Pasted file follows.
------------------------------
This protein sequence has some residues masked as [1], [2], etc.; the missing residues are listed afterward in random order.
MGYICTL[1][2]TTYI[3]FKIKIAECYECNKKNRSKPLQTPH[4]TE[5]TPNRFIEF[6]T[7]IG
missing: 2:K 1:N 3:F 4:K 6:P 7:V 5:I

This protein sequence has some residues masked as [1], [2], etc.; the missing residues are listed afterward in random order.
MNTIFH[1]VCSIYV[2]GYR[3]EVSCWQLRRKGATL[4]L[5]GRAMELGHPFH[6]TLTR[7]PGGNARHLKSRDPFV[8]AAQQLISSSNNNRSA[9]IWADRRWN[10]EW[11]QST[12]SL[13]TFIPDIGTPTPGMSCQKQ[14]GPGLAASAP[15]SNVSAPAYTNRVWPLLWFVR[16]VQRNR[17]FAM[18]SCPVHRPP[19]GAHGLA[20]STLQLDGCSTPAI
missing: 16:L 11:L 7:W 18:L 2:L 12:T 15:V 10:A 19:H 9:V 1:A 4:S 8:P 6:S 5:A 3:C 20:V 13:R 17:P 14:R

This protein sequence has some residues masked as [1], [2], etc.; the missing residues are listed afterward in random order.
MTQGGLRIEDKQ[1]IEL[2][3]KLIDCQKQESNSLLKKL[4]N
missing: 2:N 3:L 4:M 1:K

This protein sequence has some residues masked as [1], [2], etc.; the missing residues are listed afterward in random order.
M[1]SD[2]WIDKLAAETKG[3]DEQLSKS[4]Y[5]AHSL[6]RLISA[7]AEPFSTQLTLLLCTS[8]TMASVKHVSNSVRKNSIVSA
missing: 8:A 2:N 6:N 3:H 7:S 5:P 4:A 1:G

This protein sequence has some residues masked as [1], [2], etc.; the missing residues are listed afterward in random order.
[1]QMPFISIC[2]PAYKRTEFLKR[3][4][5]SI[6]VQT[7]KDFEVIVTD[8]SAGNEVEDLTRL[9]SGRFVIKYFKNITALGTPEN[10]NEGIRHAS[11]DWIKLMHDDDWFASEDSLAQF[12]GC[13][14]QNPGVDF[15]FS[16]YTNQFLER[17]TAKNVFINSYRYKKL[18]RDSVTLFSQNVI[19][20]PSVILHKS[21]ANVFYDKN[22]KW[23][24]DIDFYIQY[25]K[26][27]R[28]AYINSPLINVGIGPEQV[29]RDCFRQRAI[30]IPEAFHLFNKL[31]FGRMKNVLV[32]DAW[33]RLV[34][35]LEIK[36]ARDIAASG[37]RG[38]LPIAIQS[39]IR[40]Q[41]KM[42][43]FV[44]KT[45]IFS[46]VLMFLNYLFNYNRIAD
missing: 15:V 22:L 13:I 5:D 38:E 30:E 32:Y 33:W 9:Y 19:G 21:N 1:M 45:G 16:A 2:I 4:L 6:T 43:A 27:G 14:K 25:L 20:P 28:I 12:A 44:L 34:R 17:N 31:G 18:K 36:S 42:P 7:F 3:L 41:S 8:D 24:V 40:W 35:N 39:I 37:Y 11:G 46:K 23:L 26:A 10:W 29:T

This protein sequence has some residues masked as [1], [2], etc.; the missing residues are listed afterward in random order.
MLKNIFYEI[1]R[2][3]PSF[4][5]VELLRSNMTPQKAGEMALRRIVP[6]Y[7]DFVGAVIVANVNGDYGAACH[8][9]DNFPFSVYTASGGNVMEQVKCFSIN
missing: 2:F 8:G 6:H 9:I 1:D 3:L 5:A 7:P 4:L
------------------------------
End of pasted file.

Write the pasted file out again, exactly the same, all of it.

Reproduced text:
This protein sequence has some residues masked as [1], [2], etc.; the missing residues are listed afterward in random order.
MGYICTL[1][2]TTYI[3]FKIKIAECYECNKKNRSKPLQTPH[4]TE[5]TPNRFIEF[6]T[7]IG
missing: 2:K 1:N 3:F 4:K 6:P 7:V 5:I

This protein sequence has some residues masked as [1], [2], etc.; the missing residues are listed afterward in random order.
MNTIFH[1]VCSIYV[2]GYR[3]EVSCWQLRRKGATL[4]L[5]GRAMELGHPFH[6]TLTR[7]PGGNARHLKSRDPFV[8]AAQQLISSSNNNRSA[9]IWADRRWN[10]EW[11]QST[12]SL[13]TFIPDIGTPTPGMSCQKQ[14]GPGLAASAP[15]SNVSAPAYTNRVWPLLWFVR[16]VQRNR[17]FAM[18]SCPVHRPP[19]GAHGLA[20]STLQLDGCSTPAI
missing: 16:L 11:L 7:W 18:L 2:L 12:T 15:V 10:A 19:H 9:V 1:A 4:S 8:P 6:S 5:A 3:C 20:V 13:R 17:P 14:R

This protein sequence has some residues masked as [1], [2], etc.; the missing residues are listed afterward in random order.
MTQGGLRIEDKQ[1]IEL[2][3]KLIDCQKQESNSLLKKL[4]N
missing: 2:N 3:L 4:M 1:K

This protein sequence has some residues masked as [1], [2], etc.; the missing residues are listed afterward in random order.
M[1]SD[2]WIDKLAAETKG[3]DEQLSKS[4]Y[5]AHSL[6]RLISA[7]AEPFSTQLTLLLCTS[8]TMASVKHVSNSVRKNSIVSA
missing: 8:A 2:N 6:N 3:H 7:S 5:P 4:A 1:G

This protein sequence has some residues masked as [1], [2], etc.; the missing residues are listed afterward in random order.
[1]QMPFISIC[2]PAYKRTEFLKR[3][4][5]SI[6]VQT[7]KDFEVIVTD[8]SAGNEVEDLTRL[9]SGRFVIKYFKNITALGTPEN[10]NEGIRHAS[11]DWIKLMHDDDWFASEDSLAQF[12]GC[13][14]QNPGVDF[15]FS[16]YTNQFLER[17]TAKNVFINSYRYKKL[18]RDSVTLFSQNVI[19][20]PSVILHKS[21]ANVFYDKN[22]KW[23][24]DIDFYIQY[25]K[26][27]R[28]AYINSPLINVGIGPEQV[29]RDCFRQRAI[30]IPEAFHLFNKL[31]FGRMKNVLV[32]DAW[33]RLV[34][35]LEIK[36]ARDIAASG[37]RG[38]LPIAIQS[39]IR[40]Q[41]KM[42][43]FV[44]KT[45]IFS[46]VLMFLNYLFNYNRIAD
missing: 15:V 22:L 13:I 5:D 38:E 30:E 32:Y 33:W 9:Y 19:G 21:N 1:M 45:G 16:A 2:I 4:L 6:T 43:A 27:G 14:K 25:L 20:P 28:I 12:A 44:L 34:R 17:N 31:G 18:K 36:S 42:P 7:F 3:L 41:S 8:D 24:V 40:W 35:N 39:I 37:Y 11:G 46:K 23:L 26:A 10:W 29:T

This protein sequence has some residues masked as [1], [2], etc.; the missing residues are listed afterward in random order.
MLKNIFYEI[1]R[2][3]PSF[4][5]VELLRSNMTPQKAGEMALRRIVP[6]Y[7]DFVGAVIVANVNGDYGAACH[8][9]DNFPFSVYTASGGNVMEQVKCFSIN
missing: 2:F 8:G 6:H 9:I 1:D 3:L 5:A 7:P 4:L